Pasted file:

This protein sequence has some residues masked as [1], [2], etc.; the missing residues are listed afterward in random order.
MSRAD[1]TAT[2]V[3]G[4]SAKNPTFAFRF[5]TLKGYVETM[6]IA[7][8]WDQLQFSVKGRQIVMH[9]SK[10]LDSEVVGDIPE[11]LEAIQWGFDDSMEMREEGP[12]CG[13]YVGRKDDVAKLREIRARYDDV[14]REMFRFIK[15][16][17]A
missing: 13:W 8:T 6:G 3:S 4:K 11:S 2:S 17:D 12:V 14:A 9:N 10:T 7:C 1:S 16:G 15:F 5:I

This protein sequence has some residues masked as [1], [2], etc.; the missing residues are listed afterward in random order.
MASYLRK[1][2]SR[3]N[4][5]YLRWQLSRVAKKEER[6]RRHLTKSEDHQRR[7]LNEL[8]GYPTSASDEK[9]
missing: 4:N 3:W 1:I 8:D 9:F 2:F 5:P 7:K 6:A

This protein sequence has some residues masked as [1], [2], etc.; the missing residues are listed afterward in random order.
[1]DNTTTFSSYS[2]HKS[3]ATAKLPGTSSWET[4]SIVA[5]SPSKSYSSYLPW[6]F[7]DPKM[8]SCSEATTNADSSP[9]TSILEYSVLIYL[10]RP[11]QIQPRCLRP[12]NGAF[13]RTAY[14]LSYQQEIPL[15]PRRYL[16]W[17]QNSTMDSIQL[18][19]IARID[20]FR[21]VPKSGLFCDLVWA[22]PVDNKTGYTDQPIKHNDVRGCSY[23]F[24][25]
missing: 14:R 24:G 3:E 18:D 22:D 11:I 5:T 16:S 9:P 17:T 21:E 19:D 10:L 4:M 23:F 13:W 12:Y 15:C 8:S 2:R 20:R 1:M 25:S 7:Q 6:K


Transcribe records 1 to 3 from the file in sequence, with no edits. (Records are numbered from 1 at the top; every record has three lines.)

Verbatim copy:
This protein sequence has some residues masked as [1], [2], etc.; the missing residues are listed afterward in random order.
MSRAD[1]TAT[2]V[3]G[4]SAKNPTFAFRF[5]TLKGYVETM[6]IA[7][8]WDQLQFSVKGRQIVMH[9]SK[10]LDSEVVGDIPE[11]LEAIQWGFDDSMEMREEGP[12]CG[13]YVGRKDDVAKLREIRARYDDV[14]REMFRFIK[15][16][17]A
missing: 13:W 8:T 6:G 3:S 4:K 11:S 2:S 17:D 12:V 14:A 9:N 10:T 7:C 1:S 16:G 15:F 5:I

This protein sequence has some residues masked as [1], [2], etc.; the missing residues are listed afterward in random order.
MASYLRK[1][2]SR[3]N[4][5]YLRWQLSRVAKKEER[6]RRHLTKSEDHQRR[7]LNEL[8]GYPTSASDEK[9]
missing: 4:N 3:W 1:I 8:D 9:F 2:F 5:P 7:K 6:A

This protein sequence has some residues masked as [1], [2], etc.; the missing residues are listed afterward in random order.
[1]DNTTTFSSYS[2]HKS[3]ATAKLPGTSSWET[4]SIVA[5]SPSKSYSSYLPW[6]F[7]DPKM[8]SCSEATTNADSSP[9]TSILEYSVLIYL[10]RP[11]QIQPRCLRP[12]NGAF[13]RTAY[14]LSYQQEIPL[15]PRRYL[16]W[17]QNSTMDSIQL[18][19]IARID[20]FR[21]VPKSGLFCDLVWA[22]PVDNKTGYTDQPIKHNDVRGCSY[23]F[24][25]
missing: 14:R 24:G 3:E 18:D 22:D 11:I 5:T 16:S 9:P 17:T 21:E 19:D 10:L 4:M 23:F 13:W 12:Y 15:C 8:S 2:R 20:R 1:M 25:S 7:Q 6:K